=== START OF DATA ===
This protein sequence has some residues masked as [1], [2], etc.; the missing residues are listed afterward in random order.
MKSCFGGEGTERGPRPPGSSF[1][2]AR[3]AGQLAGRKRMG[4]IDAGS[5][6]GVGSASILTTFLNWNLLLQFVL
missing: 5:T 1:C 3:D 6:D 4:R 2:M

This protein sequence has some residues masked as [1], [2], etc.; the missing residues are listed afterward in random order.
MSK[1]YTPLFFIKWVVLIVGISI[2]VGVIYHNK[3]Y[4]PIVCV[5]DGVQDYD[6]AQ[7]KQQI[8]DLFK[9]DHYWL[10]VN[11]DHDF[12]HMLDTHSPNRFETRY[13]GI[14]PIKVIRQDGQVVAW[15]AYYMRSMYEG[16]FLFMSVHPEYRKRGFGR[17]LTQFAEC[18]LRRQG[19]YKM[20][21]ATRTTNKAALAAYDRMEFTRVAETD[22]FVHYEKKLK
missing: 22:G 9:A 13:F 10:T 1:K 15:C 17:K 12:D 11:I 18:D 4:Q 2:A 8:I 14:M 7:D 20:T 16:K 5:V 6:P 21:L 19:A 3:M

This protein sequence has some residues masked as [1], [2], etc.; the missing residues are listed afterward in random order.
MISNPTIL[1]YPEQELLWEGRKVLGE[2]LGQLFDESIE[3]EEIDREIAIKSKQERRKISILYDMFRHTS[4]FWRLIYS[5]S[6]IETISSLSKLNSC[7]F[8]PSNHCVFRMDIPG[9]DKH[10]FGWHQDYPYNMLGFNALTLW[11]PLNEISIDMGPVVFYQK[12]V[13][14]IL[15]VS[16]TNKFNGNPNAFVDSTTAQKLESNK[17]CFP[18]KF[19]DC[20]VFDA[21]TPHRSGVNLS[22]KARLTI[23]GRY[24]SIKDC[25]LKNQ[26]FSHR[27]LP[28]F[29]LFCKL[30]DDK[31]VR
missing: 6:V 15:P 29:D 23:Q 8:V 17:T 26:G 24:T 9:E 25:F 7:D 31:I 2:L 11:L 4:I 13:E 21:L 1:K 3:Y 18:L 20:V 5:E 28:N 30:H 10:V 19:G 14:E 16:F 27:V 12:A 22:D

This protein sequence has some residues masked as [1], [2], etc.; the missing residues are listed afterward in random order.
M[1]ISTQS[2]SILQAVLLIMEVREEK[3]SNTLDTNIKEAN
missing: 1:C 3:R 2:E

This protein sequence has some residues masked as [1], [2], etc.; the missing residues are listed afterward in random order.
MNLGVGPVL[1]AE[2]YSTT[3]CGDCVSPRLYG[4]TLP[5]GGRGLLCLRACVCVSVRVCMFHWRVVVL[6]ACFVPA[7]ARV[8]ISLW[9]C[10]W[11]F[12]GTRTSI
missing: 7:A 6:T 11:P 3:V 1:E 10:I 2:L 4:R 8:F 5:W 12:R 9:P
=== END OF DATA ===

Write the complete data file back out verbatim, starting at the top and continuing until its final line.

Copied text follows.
This protein sequence has some residues masked as [1], [2], etc.; the missing residues are listed afterward in random order.
MKSCFGGEGTERGPRPPGSSF[1][2]AR[3]AGQLAGRKRMG[4]IDAGS[5][6]GVGSASILTTFLNWNLLLQFVL
missing: 5:T 1:C 3:D 6:D 4:R 2:M

This protein sequence has some residues masked as [1], [2], etc.; the missing residues are listed afterward in random order.
MSK[1]YTPLFFIKWVVLIVGISI[2]VGVIYHNK[3]Y[4]PIVCV[5]DGVQDYD[6]AQ[7]KQQI[8]DLFK[9]DHYWL[10]VN[11]DHDF[12]HMLDTHSPNRFETRY[13]GI[14]PIKVIRQDGQVVAW[15]AYYMRSMYEG[16]FLFMSVHPEYRKRGFGR[17]LTQFAEC[18]LRRQG[19]YKM[20][21]ATRTTNKAALAAYDRMEFTRVAETD[22]FVHYEKKLK
missing: 22:G 9:A 13:F 10:T 1:K 15:C 17:K 12:D 11:I 18:D 4:Q 2:A 8:I 14:M 7:D 20:T 16:K 5:V 6:P 21:L 19:A 3:M

This protein sequence has some residues masked as [1], [2], etc.; the missing residues are listed afterward in random order.
MISNPTIL[1]YPEQELLWEGRKVLGE[2]LGQLFDESIE[3]EEIDREIAIKSKQERRKISILYDMFRHTS[4]FWRLIYS[5]S[6]IETISSLSKLNSC[7]F[8]PSNHCVFRMDIPG[9]DKH[10]FGWHQDYPYNMLGFNALTLW[11]PLNEISIDMGPVVFYQK[12]V[13][14]IL[15]VS[16]TNKFNGNPNAFVDSTTAQKLESNK[17]CFP[18]KF[19]DC[20]VFDA[21]TPHRSGVNLS[22]KARLTI[23]GRY[24]SIKDC[25]LKNQ[26]FSHR[27]LP[28]F[29]LFCKL[30]DDK[31]VR
missing: 6:V 15:P 29:D 23:Q 8:V 17:T 26:G 24:T 9:E 25:F 7:D 31:I 2:L 11:L 4:I 13:E 21:L 1:K 3:Y 18:L 20:V 5:E 28:N 30:H 10:V 19:G 14:E 16:F 27:V 12:A 22:D

This protein sequence has some residues masked as [1], [2], etc.; the missing residues are listed afterward in random order.
M[1]ISTQS[2]SILQAVLLIMEVREEK[3]SNTLDTNIKEAN
missing: 1:C 3:R 2:E

This protein sequence has some residues masked as [1], [2], etc.; the missing residues are listed afterward in random order.
MNLGVGPVL[1]AE[2]YSTT[3]CGDCVSPRLYG[4]TLP[5]GGRGLLCLRACVCVSVRVCMFHWRVVVL[6]ACFVPA[7]ARV[8]ISLW[9]C[10]W[11]F[12]GTRTSI
missing: 7:A 6:T 11:P 3:V 1:E 10:I 2:L 4:R 8:F 5:W 12:R 9:P